For people who might have become recently interested in Uganda, the LRA, and what the US and regional actors are doing about them, I recommend this as a starting place: http://www.globalsecurity.org/military/ops/observant-compass.htm

    by: James
    March 08, 2012 7:22 AM
    @Reg_dunlop- the reason for the focus on Kony is mentioned in the film- He is number 1 on the International Criminal Court wanted list. Once he is 'brought to justice' (whatever that might entail...) the focus will move to the next on the list.

    by: Trevor
    March 08, 2012 6:37 AM
    How ironic is it that a "Voice of America" News is criticizing a movement that is taking place in the social networking world via the "voices of America" If by "spending money on themselves," You mean starting schools, providing for the poor and funding a movement to stop Kony, then yeah, they spend money on themselves. You are misinterpretting the facts.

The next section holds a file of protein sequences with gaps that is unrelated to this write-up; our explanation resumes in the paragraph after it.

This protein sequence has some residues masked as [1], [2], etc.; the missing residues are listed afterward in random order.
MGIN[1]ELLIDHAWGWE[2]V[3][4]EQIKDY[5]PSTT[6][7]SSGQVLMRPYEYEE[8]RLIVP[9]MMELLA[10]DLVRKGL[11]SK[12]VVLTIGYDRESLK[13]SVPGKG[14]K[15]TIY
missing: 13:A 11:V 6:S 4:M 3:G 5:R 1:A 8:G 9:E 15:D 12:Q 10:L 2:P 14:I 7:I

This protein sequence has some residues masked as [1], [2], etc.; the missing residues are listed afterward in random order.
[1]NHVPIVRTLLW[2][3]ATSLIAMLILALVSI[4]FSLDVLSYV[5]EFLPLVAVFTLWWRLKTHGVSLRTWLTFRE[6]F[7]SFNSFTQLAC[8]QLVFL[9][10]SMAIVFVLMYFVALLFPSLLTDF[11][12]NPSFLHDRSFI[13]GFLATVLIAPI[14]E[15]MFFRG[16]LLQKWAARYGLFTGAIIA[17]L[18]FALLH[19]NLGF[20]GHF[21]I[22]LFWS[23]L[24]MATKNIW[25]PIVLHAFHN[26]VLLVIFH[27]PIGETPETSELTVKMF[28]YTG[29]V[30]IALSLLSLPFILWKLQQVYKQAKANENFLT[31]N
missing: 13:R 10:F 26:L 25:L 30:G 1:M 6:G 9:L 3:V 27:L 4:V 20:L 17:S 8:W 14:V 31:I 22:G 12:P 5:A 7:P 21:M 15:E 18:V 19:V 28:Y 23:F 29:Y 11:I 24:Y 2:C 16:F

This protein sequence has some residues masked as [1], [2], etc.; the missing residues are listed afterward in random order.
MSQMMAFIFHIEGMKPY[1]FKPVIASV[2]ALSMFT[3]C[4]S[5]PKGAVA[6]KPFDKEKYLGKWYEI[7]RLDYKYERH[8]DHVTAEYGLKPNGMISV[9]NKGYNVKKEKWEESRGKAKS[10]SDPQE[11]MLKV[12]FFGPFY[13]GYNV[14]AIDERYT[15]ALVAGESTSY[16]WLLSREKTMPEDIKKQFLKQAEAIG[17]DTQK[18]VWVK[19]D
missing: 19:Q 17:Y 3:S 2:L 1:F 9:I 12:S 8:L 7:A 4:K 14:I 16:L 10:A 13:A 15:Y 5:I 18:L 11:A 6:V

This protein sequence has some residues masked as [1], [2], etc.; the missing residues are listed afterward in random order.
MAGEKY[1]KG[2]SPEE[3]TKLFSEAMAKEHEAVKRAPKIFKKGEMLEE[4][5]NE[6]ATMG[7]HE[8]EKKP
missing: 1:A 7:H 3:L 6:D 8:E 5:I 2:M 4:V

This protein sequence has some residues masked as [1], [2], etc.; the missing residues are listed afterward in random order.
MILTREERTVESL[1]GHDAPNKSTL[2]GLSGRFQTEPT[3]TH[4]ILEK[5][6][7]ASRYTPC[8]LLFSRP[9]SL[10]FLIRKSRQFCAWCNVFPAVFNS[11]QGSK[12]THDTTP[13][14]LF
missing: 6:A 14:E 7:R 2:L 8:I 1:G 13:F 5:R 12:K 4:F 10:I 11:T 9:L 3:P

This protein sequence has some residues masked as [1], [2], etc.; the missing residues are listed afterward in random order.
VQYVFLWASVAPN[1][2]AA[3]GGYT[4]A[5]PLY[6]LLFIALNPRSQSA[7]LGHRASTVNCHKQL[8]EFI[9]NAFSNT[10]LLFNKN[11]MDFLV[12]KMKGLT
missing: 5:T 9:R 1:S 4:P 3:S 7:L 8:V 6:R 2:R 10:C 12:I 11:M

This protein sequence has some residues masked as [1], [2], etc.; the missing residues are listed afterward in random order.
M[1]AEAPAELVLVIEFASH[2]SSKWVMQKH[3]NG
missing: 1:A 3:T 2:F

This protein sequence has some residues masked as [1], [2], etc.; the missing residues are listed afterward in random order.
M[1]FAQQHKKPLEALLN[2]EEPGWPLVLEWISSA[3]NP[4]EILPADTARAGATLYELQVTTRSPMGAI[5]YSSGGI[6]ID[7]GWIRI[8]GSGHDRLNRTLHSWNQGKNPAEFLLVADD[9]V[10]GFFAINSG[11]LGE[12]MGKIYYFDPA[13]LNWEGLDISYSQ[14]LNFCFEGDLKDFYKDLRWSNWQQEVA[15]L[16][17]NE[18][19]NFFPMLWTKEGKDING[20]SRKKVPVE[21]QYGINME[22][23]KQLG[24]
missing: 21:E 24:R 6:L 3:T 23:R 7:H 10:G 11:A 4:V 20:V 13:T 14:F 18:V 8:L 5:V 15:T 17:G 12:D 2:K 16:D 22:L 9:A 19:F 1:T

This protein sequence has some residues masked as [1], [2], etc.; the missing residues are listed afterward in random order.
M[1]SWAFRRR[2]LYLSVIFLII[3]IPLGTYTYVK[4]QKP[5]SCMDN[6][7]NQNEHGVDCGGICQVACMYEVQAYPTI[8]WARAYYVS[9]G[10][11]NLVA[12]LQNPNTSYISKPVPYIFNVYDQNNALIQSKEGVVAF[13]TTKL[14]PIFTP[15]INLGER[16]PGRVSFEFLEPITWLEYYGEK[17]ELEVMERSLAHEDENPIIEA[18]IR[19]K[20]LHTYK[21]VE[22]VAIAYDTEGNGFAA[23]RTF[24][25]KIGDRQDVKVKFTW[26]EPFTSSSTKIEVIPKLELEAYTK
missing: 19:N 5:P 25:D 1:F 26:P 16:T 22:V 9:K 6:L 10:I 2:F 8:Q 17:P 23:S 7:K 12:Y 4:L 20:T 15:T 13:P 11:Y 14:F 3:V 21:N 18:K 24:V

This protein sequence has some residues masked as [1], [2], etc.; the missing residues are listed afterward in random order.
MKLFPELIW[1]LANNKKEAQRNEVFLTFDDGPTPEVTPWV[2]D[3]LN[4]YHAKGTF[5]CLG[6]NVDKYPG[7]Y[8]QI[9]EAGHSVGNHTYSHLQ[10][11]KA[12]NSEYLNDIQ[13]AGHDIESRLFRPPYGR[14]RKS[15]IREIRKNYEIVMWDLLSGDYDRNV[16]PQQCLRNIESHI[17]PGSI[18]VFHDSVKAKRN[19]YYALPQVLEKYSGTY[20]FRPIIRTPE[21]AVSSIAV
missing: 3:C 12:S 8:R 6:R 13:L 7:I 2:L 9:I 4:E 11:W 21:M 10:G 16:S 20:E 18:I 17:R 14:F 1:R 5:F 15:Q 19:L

by: Erin C. Barr
    March 08, 2012 6:20 AM
    I had understood the 30,000 people to mean that they'd kidnapped 30,000 people in the 20 year history of the LRA, not that there were 30,000 current members.
    Comments page of 2
        Next 

    Featured Videos

    Your JavaScript is turned off or you have an old version of Adobe's Flash Player. Get the latest Flash player.
    Image Recognition Market Seen Doubling by 2020i
    X
    Ramon Taylor
    May 05, 2016 10:05 PM
    From auto tagging on Facebook to self-driving cars, image recognition technology as it exists today is still in its beginning phases, experts say — and will soon change the way users and corporations interact with the physical world. VOA's Ramon Taylor reports.
    Video

    Video Image Recognition Market Seen Doubling by 2020

    From auto tagging on Facebook to self-driving cars, image recognition technology as it exists today is still in its beginning phases, experts say — and will soon change the way users and corporations interact with the physical world. VOA's Ramon Taylor reports.
    Video

    Video Child Labor in Afghanistan Remains a Problem